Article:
" ... [all parties agreed that] the best solution to the problem which arises in this case is to try to ensure that prescribing doctors prescribe pregabalin for the treatment of pain by reference to the brand name Lyrica rather than by reference to the generic name pregabalin. That will ensure that pharmacists only dispense Lyrica when presented with prescriptions for pregabalin which are (at least so far as the prescriber is concerned) for pain without requiring the pharmacist to know the indication for which pregabalin has been prescribed.”
|It was only after the pharmacist had queried|
his third prescription for Lycra that Dr Mog
realised that there might be problems ...
“obvious difficulty with this submission in the circumstances of the present case is that, if my previous judgments are correct, then it is not seriously arguable that Actavis are infringing the Patent.”
“it is well established that Norwich Pharmacal relief is available where there is an arguable case of wrongdoing based on the evidence available at the time of the application…[and that]… in my first judgment of 6 February 2015, I declined to strike out Warner-Lambert’s claim under section 60(1)(c), on the ground that this was a developing area of law and therefore the facts should be found before attempting definitively to decide what the law was, as being sufficient for this purpose.”
- Warner-Lambert Company LLC is engaged in a dispute with a number of generic pharmaceutical suppliers regarding pregabalin, which remains on patent for one indication, namely, the treatment of pain. As part of that dispute, the Court has required NHS England to issue this guidance. Our guidance is that, because of Warner-Lambert's patent rights:
1. Pregabalin should only be prescribed for the treatment of neuropathic pain under the brand name Lyrica® (unless there are clinical contra-indications or other special clinical needs e.g. patient allergic to an excipient, branded product unavailable etc which apply to Lyrica®, when you should not prescribe Lyrica® or pregabalin)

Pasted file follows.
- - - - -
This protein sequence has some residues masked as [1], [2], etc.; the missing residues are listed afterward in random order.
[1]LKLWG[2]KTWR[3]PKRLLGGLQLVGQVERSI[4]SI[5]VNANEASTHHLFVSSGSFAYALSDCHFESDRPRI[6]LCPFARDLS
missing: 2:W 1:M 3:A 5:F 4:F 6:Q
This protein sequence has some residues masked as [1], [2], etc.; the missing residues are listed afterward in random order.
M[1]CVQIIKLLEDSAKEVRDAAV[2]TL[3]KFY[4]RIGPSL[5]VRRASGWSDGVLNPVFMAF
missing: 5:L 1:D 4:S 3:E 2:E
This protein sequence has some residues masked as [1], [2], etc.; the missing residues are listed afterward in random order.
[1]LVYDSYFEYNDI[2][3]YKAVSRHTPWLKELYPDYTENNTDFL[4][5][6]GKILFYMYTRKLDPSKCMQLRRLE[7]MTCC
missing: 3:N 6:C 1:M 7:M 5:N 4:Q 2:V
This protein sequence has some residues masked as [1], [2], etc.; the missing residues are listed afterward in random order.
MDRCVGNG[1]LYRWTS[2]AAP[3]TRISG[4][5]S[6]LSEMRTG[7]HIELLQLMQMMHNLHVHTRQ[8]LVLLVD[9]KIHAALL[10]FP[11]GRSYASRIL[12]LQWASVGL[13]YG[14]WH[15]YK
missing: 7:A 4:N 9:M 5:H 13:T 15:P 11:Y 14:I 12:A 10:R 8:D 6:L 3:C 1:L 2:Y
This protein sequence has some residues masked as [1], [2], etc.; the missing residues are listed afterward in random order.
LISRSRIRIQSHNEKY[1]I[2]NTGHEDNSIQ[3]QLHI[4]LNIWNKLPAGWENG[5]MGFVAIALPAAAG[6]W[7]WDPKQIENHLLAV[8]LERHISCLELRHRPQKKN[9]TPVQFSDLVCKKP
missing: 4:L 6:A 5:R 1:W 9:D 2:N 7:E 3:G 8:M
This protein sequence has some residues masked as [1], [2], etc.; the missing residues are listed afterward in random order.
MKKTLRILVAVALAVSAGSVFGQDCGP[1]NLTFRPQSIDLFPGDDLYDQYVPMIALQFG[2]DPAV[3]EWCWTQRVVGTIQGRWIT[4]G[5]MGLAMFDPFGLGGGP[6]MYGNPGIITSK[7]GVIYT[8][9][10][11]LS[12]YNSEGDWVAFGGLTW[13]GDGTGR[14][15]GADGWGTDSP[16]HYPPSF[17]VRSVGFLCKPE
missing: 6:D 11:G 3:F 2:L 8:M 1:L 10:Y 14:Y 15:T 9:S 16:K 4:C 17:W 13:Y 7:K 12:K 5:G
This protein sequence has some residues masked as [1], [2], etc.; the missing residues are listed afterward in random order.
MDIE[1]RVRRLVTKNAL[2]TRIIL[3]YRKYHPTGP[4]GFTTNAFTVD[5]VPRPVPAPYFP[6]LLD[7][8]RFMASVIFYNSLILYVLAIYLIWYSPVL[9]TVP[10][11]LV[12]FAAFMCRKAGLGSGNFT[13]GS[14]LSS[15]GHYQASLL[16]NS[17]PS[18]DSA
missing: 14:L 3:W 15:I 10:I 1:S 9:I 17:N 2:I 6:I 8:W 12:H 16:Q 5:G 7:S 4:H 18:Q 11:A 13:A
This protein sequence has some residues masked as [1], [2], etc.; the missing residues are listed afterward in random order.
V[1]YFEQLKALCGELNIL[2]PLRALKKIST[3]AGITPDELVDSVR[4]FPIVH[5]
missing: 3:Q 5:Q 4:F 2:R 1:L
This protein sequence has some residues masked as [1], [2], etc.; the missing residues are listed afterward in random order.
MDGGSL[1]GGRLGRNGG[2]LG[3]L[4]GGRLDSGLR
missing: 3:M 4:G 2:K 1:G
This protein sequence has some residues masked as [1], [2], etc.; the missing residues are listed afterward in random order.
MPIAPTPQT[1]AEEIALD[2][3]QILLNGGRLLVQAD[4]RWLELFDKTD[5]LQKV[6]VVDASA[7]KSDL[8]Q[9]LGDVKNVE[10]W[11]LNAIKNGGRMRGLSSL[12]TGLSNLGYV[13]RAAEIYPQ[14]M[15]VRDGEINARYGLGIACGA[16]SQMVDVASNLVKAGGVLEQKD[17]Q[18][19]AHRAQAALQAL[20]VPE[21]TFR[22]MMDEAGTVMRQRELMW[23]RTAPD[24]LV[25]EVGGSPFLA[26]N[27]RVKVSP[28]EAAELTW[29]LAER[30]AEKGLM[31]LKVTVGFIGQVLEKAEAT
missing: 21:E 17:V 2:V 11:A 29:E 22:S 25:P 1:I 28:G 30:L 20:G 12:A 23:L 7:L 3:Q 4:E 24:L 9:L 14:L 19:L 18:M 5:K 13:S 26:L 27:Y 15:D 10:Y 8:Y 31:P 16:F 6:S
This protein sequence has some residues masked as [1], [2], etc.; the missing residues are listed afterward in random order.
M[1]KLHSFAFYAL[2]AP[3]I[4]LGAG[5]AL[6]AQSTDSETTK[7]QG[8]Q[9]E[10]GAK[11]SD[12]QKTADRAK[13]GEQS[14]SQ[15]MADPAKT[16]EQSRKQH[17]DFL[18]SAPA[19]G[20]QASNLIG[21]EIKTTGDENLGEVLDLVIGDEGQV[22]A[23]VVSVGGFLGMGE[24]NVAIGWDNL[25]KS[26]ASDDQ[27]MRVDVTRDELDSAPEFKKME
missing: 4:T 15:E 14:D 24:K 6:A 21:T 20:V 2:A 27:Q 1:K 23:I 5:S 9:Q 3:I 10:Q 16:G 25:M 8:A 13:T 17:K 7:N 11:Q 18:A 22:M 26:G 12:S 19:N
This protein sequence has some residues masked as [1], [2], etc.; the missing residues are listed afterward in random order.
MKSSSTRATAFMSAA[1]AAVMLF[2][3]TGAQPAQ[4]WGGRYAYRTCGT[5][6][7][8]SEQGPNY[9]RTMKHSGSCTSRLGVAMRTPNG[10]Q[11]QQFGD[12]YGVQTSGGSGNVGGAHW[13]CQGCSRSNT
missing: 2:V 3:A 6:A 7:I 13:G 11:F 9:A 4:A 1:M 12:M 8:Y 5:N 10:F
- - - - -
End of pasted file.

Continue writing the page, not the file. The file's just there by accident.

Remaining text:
2. When prescribing pregabalin for the treatment of neuropathic pain to patients you should (so far as reasonably possible):
a. prescribe by reference to the brand name Lyrica®; and
b. write the prescription with only the brand name "Lyrica", and not the generic name pregabalin or any other generic brand.3. When prescribing pregabalin for the treatment of anything other than pain, you should continue to prescribe by reference to the generic name pregabalin.
4. When dispensing pregabalin, if you have been told that it is for the treatment of pain, you should ensure, so far as reasonably possible, that only Lyrica®, the branded form of pregabalin, is dispensed. However, when dispensing pregabalin for the treatment of anything other than pain, you are not restricted to dispensing Lyrica®.
To ensure that practitioners are readily able to recall and follow the guidance above, you should consider amending the operation of any electronic prescription system that is within your power or control to include a notice or advice box which uses the following or similar wording:
"If treating neuropathic pain, prescribe Lyrica (brand) due to patent protection. For all other indications, prescribe generically."We will let you know should this position change.